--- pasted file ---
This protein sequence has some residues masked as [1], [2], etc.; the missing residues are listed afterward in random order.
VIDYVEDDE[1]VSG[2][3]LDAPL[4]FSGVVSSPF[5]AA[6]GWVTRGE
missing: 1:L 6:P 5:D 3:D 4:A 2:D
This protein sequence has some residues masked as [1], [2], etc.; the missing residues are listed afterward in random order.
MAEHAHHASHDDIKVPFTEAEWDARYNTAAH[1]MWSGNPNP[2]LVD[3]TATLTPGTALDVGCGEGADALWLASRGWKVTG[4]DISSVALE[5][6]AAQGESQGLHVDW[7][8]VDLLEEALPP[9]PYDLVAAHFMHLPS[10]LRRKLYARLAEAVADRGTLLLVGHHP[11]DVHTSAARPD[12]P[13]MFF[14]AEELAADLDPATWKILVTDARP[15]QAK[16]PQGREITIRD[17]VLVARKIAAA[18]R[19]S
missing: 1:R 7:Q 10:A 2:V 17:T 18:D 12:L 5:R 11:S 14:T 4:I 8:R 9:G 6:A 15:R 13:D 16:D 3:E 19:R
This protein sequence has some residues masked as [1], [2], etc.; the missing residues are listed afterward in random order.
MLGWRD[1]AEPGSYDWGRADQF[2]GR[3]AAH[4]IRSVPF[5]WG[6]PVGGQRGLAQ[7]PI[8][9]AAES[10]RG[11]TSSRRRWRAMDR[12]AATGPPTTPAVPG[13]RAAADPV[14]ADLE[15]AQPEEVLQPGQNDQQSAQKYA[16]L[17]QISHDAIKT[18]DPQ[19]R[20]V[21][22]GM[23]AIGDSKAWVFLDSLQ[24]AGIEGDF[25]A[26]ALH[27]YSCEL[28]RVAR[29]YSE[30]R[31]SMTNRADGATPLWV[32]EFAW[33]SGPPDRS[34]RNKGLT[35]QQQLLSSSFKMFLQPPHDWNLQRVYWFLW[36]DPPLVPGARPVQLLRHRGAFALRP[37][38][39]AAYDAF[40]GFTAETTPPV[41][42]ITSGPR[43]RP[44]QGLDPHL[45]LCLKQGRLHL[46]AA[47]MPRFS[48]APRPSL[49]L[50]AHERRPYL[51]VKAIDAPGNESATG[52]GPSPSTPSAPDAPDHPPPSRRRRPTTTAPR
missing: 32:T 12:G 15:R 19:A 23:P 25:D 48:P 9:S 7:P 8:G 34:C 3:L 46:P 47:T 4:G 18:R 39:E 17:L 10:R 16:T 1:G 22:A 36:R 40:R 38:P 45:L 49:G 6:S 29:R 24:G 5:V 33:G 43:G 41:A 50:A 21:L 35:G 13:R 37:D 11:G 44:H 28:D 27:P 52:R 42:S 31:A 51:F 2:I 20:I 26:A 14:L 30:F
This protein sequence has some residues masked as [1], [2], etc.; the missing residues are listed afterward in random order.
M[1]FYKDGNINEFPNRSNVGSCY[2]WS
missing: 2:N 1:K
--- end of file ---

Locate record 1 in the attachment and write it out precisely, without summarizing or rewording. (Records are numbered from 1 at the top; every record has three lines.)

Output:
This protein sequence has some residues masked as [1], [2], etc.; the missing residues are listed afterward in random order.
VIDYVEDDE[1]VSG[2][3]LDAPL[4]FSGVVSSPF[5]AA[6]GWVTRGE
missing: 1:L 6:P 5:D 3:D 4:A 2:D